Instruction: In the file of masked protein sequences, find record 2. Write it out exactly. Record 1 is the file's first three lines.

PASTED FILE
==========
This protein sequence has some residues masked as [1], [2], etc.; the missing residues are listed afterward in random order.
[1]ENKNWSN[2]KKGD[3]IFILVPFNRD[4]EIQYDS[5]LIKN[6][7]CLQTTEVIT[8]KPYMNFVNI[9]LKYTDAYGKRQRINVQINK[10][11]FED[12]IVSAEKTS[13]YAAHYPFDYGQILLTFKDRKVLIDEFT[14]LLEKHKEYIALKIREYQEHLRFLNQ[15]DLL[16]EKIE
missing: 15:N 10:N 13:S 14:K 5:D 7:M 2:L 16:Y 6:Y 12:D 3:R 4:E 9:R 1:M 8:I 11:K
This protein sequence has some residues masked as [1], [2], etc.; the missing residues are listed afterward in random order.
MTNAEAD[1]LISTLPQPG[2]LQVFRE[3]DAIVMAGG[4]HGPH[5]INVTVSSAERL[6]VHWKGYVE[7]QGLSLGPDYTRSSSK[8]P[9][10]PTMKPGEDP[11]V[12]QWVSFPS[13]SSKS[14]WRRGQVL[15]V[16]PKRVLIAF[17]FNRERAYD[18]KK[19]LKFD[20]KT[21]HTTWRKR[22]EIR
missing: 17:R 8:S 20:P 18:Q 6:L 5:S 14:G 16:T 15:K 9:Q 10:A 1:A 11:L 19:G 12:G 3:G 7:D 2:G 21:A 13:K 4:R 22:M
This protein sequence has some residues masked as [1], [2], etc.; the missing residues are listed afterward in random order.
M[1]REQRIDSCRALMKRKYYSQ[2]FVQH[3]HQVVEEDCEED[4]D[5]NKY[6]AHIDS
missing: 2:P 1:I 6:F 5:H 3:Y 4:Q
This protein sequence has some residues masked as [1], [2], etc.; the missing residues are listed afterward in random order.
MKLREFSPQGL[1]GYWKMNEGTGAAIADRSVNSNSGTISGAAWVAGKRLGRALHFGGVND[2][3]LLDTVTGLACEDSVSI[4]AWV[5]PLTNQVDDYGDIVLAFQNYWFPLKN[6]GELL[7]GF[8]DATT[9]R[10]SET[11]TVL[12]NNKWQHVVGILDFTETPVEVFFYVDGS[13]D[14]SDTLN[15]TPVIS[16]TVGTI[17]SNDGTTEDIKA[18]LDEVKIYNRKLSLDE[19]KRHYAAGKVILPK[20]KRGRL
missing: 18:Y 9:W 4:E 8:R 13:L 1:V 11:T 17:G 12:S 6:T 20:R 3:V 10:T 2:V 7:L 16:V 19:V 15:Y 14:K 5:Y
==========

This protein sequence has some residues masked as [1], [2], etc.; the missing residues are listed afterward in random order.
MTNAEAD[1]LISTLPQPG[2]LQVFRE[3]DAIVMAGG[4]HGPH[5]INVTVSSAERL[6]VHWKGYVE[7]QGLSLGPDYTRSSSK[8]P[9][10]PTMKPGEDP[11]V[12]QWVSFPS[13]SSKS[14]WRRGQVL[15]V[16]PKRVLIAF[17]FNRERAYD[18]KK[19]LKFD[20]KT[21]HTTWRKR[22]EIR
missing: 17:R 8:S 20:P 18:Q 6:L 5:S 14:G 16:T 15:K 9:Q 10:A 1:A 11:L 19:G 12:G 3:G 7:D 2:G 21:A 13:K 4:R 22:M